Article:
As far as I know for some x-risks we could use direct methods if we just had a way to gather the relevant information. If we knew where all the NEOs were we could use settled physics to predict whether any of them posed a threat and then prioritize accordingly. But we don’t where they all are, so we might instead examine the frequency of impacts throughout the history of the Earth and then reason about whether or not we think an impact will happen soon. It would be nice to exclusively use direct methods, but we supplement with indirect methods when we can’t, and of course for x-risks like AI we are in an even more uncertain position than we are for NEOs.
The Fermi Paradox
Applying indirect methods can lead to some strange and counter-intuitive territory, an example of which is the mysteries surrounding the Fermi Paradox. The central question is: in a universe with so many potential hotbeds of life, why is it that when we listen for stirring in the void all we hear is silence? Many feel that the universe must be teeming with life, some of it intelligent, so why haven’t we see any sign of it yet?
Musing about possible solutions to the Fermi Paradox can be a lot of fun, and it’s worth pointing out that we haven’t been looking that long or that hard for signals yet. Nevertheless I think the argument has some meat to it.
Observing this state of affairs, some have postulated the existence of at least one Great Filter, a step in the chain of development from the first organisms to space-faring civilizations that must be extremely hard to achieve.
This is cause for concern because the Great Filter could be in front of us or behind us. Let me explain: imagine a continuum with the simplest self-replicating molecules on one side and the Star Trek Enterprise on the other. From our position on the continuum we want to know whether or not we have already passed the hardest step, but we have only our own planet to look at. So imagine that we send out probes to thousands of different worlds in the hopes that we will learn something.
If we find lots of simple eukaryotes that means that the Great Filter is probably not before the development of membrane-bound organelles. The list of possible places on the continuum the Great Filter could be shrinks just a little bit. If instead we find lots of mammals and reptiles (or creatures that are very different but about as advanced), that means the Great Filter is probably not before the rise of complex organisms, so the places the Great Filter might be hiding shrinks again. Worst of all would be if we find the dead ruins of many different advanced civilizations. This would imply that the worst is yet to come, and we will almost certainly not survive it.
As happy as many people would be to discover evidence of life in the universe, a case has been made that we should hope to find only barren rocks waiting for us in the final frontier. If not even simple bacteria evolve on most worlds, then there is still a chance that the Great Filter is behind us, and we can worry only about the new challenges ahead.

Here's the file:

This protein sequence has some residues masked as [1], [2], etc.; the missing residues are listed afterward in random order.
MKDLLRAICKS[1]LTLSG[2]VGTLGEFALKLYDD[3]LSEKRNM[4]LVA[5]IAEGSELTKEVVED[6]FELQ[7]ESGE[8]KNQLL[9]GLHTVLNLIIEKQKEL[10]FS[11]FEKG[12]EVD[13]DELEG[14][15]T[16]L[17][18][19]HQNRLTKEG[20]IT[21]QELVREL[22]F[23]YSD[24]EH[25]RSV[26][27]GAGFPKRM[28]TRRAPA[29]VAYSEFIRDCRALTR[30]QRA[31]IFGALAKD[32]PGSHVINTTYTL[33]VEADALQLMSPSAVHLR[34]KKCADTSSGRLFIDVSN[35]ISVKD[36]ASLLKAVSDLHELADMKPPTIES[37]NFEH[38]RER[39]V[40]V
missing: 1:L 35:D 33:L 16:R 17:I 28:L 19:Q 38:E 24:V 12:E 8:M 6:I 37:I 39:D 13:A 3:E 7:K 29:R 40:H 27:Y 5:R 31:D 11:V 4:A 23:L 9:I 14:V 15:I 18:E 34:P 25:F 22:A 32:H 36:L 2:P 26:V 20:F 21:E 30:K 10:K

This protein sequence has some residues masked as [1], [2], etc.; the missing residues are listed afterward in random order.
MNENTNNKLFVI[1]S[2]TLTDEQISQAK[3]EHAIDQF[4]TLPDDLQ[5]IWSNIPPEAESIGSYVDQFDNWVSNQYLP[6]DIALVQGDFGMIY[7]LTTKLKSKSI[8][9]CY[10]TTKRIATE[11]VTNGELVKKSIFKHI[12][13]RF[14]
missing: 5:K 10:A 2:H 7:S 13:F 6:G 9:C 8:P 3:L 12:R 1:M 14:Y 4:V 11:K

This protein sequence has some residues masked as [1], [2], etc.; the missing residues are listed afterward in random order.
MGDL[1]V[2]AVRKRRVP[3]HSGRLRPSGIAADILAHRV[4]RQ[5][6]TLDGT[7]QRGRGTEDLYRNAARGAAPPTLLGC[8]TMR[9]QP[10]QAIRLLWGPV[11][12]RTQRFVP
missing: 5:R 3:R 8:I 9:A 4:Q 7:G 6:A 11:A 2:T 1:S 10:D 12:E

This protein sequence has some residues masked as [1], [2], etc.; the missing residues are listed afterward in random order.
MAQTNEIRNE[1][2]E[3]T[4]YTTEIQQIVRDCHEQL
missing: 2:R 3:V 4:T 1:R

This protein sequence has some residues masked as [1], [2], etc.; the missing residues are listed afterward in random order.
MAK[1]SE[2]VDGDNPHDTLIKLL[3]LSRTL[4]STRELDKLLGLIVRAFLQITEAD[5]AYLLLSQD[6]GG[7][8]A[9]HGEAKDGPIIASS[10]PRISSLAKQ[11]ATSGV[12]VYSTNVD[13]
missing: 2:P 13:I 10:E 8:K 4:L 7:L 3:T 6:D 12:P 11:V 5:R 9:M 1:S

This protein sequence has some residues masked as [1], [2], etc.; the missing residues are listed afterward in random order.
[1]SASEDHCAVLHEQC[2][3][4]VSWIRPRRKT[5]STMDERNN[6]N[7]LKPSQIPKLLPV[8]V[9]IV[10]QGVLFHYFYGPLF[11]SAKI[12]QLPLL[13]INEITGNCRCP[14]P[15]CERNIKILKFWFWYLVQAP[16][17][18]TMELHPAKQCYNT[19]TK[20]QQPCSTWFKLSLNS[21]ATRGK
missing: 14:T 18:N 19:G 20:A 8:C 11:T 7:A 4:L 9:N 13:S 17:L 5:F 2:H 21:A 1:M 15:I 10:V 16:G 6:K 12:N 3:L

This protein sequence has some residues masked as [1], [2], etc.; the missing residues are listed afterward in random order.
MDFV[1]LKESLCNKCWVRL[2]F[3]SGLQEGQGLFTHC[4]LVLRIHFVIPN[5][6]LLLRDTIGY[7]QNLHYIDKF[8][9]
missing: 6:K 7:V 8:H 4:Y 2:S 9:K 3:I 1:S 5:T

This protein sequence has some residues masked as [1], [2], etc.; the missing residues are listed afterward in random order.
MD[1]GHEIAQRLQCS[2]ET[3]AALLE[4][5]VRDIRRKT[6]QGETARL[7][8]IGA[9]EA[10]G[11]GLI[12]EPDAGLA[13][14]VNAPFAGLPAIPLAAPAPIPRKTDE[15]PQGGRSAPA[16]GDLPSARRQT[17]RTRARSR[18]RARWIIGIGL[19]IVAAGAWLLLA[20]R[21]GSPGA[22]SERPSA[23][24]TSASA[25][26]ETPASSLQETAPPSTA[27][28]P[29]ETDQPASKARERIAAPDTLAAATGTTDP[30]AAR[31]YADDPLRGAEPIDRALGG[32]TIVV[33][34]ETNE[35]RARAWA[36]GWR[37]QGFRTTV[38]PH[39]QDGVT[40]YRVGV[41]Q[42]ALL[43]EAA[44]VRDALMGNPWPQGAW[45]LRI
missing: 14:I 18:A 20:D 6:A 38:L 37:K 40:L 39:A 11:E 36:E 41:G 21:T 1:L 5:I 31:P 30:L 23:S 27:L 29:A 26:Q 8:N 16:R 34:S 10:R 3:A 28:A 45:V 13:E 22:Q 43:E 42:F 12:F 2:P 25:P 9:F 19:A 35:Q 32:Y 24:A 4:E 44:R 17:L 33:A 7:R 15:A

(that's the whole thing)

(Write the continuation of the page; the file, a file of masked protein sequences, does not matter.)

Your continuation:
If all this seems really abstract out there, that’s because it is. But I hope it is clear how this sort of thinking can help us interpret new data, make better guesses, form new hypotheses, etc. When dealing with stakes this high and information this limited, one must do the best they can with what’s available.
What priority should we place on reducing existential risk and how can we do that?
I don’t know of anyone who thinks all our effort should go towards mitigating x-risks; there are lots of pressing issues which are not x-risks that are worth our attention, like abject poverty or geopolitical instability. But I feel comfortable saying we aren’t doing nearly as much as we should be. Given the stakes and the fact that there probably won’t be a second chance we are going to have to meet x-risks head on and be aggressively proactive in mitigating them.
What does ‘aggressively proactive’ mean? Well the first step, as it so often is, will be just to get the right people to be aware of the problem (Bostrom 2002). Thankfully this is starting to be the case as more funding and brain power go into existential risk reduction. We have to get to a point where we are spending at least as much time, energy, and effort making new technology safe as we do making it more powerful. More international cooperation on these matters will be necessary, and there should be some sort of mechanism by which efforts to develop existentially-threatening technologies like super-virulent pathogens can be stopped. I don’t like recommending this at all, but almost anything is preferable to extinction.
In the meantime both research that directly reduces x-risk (like NEO detection), as well as research that will help elucidate deep and foundational issues in x-risk (FHI and MIRI) should be encouraged.
Though I maintain we should be more fearful of what’s to come, that should not obscure the fact that the human potential is vast and truly exciting. If the right steps are taken, we and our descendants will have a future better than most can even dream of. Life spans measured in eons could be spent learning and loving in ways our terrestrial languages don’t even have words for yet. The vision of a post-human civilization flinging it’s trillions of descendants into the universe to light up the dark is tremendously inspiring. It’s worth fighting for.
But we have much work ahead of us.